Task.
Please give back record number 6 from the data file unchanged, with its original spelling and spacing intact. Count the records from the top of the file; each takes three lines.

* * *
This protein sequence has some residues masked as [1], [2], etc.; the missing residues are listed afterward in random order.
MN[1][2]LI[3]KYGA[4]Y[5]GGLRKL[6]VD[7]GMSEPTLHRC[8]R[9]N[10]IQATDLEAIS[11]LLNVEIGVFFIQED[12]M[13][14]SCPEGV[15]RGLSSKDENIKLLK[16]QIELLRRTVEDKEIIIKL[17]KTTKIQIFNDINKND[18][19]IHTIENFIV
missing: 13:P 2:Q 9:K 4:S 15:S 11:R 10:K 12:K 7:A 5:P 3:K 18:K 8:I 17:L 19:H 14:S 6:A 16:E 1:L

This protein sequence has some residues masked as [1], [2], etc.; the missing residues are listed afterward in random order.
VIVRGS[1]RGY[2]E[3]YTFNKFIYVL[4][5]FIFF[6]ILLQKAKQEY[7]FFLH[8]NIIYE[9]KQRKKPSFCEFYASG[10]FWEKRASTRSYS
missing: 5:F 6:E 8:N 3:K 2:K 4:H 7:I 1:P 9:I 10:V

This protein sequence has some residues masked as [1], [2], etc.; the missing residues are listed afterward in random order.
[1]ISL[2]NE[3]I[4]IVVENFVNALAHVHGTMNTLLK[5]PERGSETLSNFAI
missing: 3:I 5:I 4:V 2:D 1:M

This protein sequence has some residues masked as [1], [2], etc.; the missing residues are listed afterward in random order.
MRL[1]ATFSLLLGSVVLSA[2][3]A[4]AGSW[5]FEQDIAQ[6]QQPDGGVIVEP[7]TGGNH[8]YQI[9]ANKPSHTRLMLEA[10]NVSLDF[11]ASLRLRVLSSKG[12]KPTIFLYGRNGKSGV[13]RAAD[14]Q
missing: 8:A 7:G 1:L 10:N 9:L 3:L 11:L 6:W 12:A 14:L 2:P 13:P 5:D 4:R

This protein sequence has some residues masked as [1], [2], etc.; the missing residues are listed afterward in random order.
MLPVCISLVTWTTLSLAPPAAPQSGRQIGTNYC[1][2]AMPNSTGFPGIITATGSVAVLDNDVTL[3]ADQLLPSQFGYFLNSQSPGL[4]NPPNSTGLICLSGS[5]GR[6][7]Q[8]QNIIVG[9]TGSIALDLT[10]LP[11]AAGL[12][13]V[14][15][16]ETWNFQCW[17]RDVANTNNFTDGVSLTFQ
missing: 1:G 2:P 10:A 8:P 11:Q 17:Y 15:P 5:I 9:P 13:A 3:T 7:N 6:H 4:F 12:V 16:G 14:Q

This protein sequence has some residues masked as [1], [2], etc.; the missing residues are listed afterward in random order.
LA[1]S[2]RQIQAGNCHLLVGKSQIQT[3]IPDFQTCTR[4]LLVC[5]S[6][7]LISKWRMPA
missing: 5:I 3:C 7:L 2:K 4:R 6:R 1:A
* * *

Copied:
This protein sequence has some residues masked as [1], [2], etc.; the missing residues are listed afterward in random order.
LA[1]S[2]RQIQAGNCHLLVGKSQIQT[3]IPDFQTCTR[4]LLVC[5]S[6][7]LISKWRMPA
missing: 5:I 3:C 7:L 2:K 4:R 6:R 1:A